qpid.sequence_counter (int64)
Start qpid.msg_sequence counting at the given number.

Queue options

no-local (bool)
Specifies that the queue should discard any messages enqueued by sessions on the same connection as that which declares the queue.
qpid.alert_count (uint32_t)
If the queue message count goes above this size an alert should be sent.
qpid.alert_repeat_gap (int64_t)
Controls the minimum interval between events in seconds. The default value is 60 seconds.
qpid.alert_size (int64_t)
If the queue size in bytes goes above this size an alert should be sent.
qpid.auto_delete_timeout (bool)
If a queue is configured to be automatically deleted, it will be deleted after the amount of seconds specified here.
qpid.browse-only (bool)
All users of queue are forced to browse. Limit queue size with ring, LVQ, or TTL. Note that this argument name uses a hyphen rather than an underscore.
qpid.file_count (int)
Set the number of files in the persistence journal for the queue. Default value is 8.
qpid.file_size (int64)
Set the number of pages in the file (each page is 64KB). Default value is 24.
qpid.flow_resume_count (uint32_t)
Flow resume threshold value as a message count.
qpid.flow_resume_size (uint64_t)
Flow resume threshold value in bytes.
qpid.flow_stop_count (uint32_t)
Flow stop threshold value as a message count.
qpid.flow_stop_size (uint64_t)
Flow stop threshold value in bytes.
qpid.last_value_queue_key (string)
Defines the key to use for a last value queue.
qpid.max_count (uint32_t)
The maximum byte size of message data that a queue can contain before the action dictated by the policy_type is taken.
qpid.max_size (uint64_t)
The maximum number of messages that a queue can contain before the action dictated by the policy_type is taken.
qpid.policy_type (string)
Sets default behavior for controlling queue size. Valid values are reject and ring.
qpid.priorities (size_t)
The number of distinct priority levels recognized by the queue (up to a maximum of 10). The default value is 1 level.
qpid.queue_msg_sequence (string)
Causes a custom header with the specified name to be added to enqueued messages. This header is automatically populated with a sequence number.
qpid.trace.exclude (string)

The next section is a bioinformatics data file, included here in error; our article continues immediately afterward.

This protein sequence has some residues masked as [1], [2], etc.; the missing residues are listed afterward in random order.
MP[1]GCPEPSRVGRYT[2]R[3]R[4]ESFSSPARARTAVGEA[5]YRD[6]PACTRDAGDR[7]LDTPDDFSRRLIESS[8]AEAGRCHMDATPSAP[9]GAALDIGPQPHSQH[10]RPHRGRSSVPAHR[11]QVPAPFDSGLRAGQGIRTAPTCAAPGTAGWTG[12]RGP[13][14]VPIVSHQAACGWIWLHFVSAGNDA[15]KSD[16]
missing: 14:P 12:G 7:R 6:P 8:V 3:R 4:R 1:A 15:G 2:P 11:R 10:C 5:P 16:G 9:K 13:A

Does not send on messages which include one of the given (comma separated) trace ids.
qpid.trace.id (string)
Adds the given trace id as to the application header "x-qpid.trace" in messages sent from the queue.
x-qpid-maximum-message-count
This is an alias for qpid.alert_count.
x-qpid-maximum-message-size
This is an alias for qpid.alert_size.
x-qpid-minimum-alert-repeat-gap
This is an alias for qpid.alert_repeat_gap.
x-qpid-priorities
This is an alias for qpid.priorities.

Appendix B. OpenSSL Certificate Reference

B.1. Reference of Certificates

This reference for creating and managing certificates with the openssl command assumes familiarity with SSL. For more background information on SSL refer to the OpenSSL documentation at www.openssl.org.

Important

It is recommended that only certificates signed by an authentic Certificate Authority (CA) are used for secure systems. Instructions in this section for generating self-signed certificates are meant to facilitate test and development activities or evaluation of software while waiting for a certificate from an authentic CA.

Generating Certificates

Procedure B.1. Create a Private Key

  • Use this command to generate a 1024-bit RSA private key with file encryption. If the key file is encrypted, the password will be needed every time an application accesses the private key.
    # openssl genrsa -des3 -out mykey.pem 1024
    
    Use this command to generate a key without file encryption:
    # openssl genrsa  -out mykey.pem 1024
    

Procedure B.2. Create a Self-Signed Certificate

Each of the following commands generates a new private key and a self-signed certificate, which acts as its own CA and does not need additional signatures. This certificate expires one week from the time it is generated.
  1. The nodes option causes the key to be stored without encryption. OpenSSL will prompt for values needed to create the certificate.
    # openssl req -x509 -nodes -days 7 -newkey rsa:1024 -keyout mykey.pem -out mycert.pem
    
  2. The subj option can be used to specify values and avoid interactive prompts, for example:
    # openssl req -x509 -nodes -days 7 -subj '/C=US/ST=NC/L=Raleigh/CN=www.redhat.com' -newkey rsa:1024 -keyout mykey.pem -out mycert.pem